FINRA Considering Changes to Crypto Regulations to Better Protect Investors: Report

The self-regulatory body is primarily concerned with rules around advertising and disclosure to customers.

AccessTimeIconJan 20, 2022 at 10:26 p.m. UTC
Updated May 11, 2023 at 6:03 p.m. UTC

The CEO of the Financial Industry Regulatory Authority (FINRA) said the self-regulatory body will look at potential changes to crypto regulations this year as crypto adoption grows, Barron’s reported, citing a virtual conversation with Securities Industry and Financial Markets Association (SIFMA) CEO Kenneth Bentsen Jr. on Wednesday.

CEO Robert Cook said FINRA isn’t looking at making wholesale changes to current rules, but instead is planning to issue “an early-stage, concept release type of notice,” especially in the context of advertising and disclosure.

“We’re not looking to regulate or fundamentally change the regulatory structure here,” Cook said during the webcast, according to Barron’s. “That’s above our pay grade – that’s the SEC, other federal regulators, Congress, figuring out what is the appropriate rules of the road here.”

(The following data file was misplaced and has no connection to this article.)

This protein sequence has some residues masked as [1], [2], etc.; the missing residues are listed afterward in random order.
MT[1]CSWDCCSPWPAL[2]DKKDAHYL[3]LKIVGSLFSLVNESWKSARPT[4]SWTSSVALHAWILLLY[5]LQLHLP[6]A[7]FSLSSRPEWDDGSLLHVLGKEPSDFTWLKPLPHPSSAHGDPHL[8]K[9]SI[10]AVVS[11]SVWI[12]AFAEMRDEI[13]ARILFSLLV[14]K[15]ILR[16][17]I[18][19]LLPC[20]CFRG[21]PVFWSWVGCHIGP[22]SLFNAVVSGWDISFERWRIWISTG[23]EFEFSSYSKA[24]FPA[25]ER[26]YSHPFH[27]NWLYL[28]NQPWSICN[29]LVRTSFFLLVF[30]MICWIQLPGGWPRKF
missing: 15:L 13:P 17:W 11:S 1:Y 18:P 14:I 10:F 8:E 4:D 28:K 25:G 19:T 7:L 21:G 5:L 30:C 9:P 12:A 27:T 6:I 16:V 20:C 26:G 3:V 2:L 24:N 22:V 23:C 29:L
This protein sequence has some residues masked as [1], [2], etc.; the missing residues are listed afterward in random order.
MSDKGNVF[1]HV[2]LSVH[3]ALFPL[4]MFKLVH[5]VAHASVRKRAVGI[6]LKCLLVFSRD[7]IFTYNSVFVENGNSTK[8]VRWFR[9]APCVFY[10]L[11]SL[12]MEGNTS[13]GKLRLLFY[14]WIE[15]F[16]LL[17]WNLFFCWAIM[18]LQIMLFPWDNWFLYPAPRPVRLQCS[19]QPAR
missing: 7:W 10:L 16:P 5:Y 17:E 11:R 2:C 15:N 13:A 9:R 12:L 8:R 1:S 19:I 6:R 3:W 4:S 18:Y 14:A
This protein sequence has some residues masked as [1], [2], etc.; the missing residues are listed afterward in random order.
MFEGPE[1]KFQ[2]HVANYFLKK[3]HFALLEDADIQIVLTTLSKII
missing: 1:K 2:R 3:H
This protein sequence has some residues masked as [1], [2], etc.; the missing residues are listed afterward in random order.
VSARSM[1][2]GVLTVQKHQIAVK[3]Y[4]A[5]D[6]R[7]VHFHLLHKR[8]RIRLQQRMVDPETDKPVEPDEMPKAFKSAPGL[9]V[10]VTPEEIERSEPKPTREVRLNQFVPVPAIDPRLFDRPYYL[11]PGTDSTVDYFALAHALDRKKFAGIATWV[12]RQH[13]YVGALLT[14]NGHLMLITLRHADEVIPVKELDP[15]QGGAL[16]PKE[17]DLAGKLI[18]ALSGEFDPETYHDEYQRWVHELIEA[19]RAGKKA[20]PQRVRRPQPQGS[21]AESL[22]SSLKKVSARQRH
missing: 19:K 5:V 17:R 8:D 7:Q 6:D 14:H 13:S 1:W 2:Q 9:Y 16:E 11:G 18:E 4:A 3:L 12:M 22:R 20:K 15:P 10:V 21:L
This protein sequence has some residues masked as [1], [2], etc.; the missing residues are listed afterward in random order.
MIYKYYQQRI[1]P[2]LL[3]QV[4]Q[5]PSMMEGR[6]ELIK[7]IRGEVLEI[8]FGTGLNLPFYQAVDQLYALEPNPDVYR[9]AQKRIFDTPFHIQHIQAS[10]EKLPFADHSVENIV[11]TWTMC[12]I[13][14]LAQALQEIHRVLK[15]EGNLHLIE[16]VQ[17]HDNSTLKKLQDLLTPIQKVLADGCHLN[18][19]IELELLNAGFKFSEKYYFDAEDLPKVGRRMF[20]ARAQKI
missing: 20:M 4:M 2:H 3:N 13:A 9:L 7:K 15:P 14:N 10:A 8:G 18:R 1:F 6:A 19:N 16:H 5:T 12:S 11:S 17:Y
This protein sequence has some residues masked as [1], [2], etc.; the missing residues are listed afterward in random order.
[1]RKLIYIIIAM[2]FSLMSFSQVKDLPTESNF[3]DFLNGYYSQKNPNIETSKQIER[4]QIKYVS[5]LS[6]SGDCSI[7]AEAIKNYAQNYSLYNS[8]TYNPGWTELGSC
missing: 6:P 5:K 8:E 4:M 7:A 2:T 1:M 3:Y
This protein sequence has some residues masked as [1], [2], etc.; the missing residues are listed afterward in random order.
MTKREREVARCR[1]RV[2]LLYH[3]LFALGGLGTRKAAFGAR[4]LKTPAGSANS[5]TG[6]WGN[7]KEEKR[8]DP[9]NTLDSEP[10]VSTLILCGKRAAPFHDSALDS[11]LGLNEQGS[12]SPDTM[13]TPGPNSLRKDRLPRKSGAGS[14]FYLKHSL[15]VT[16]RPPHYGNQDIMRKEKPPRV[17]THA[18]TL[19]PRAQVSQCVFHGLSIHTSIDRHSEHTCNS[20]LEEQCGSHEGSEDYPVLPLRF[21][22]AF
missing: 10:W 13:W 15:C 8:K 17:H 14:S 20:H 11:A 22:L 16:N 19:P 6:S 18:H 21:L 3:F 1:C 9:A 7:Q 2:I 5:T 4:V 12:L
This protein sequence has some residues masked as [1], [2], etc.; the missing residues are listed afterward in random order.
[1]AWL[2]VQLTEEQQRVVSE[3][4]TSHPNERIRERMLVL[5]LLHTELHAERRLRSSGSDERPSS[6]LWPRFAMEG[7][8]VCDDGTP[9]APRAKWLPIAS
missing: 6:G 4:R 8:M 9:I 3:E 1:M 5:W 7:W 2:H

But Cook expressed concern that the range of regulators overseeing the various types of crypto assets could create confusion among investors.

“Our member firms today are involved in the sale of some digital assets – some securities, some not securities,” Cook said. “And when customers interface with one of our members and then buy a cryptocurrency or buy a digital asset, there are disclosure rules that apply today.”

Cook added that “we want to take this opportunity to talk about those [rules] and also to see if there are additional enhanced requirements that ought to apply, so that when people buy a product that’s not regulated…they may not know that they’re kind of flipping out of the broker-dealer regime into a different regime because they’re dealing with the same broker-dealer.”

Cook said that FINRA plans to publish its examination priorities for this year within the next month.

In October, FINRA advised its members handling crypto assets to ensure they had appropriate know-your-customer controls and processes to remain in compliance.


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Michael Bellusci is CoinDesk's crypto reporter focused on public companies and digital asset firms.

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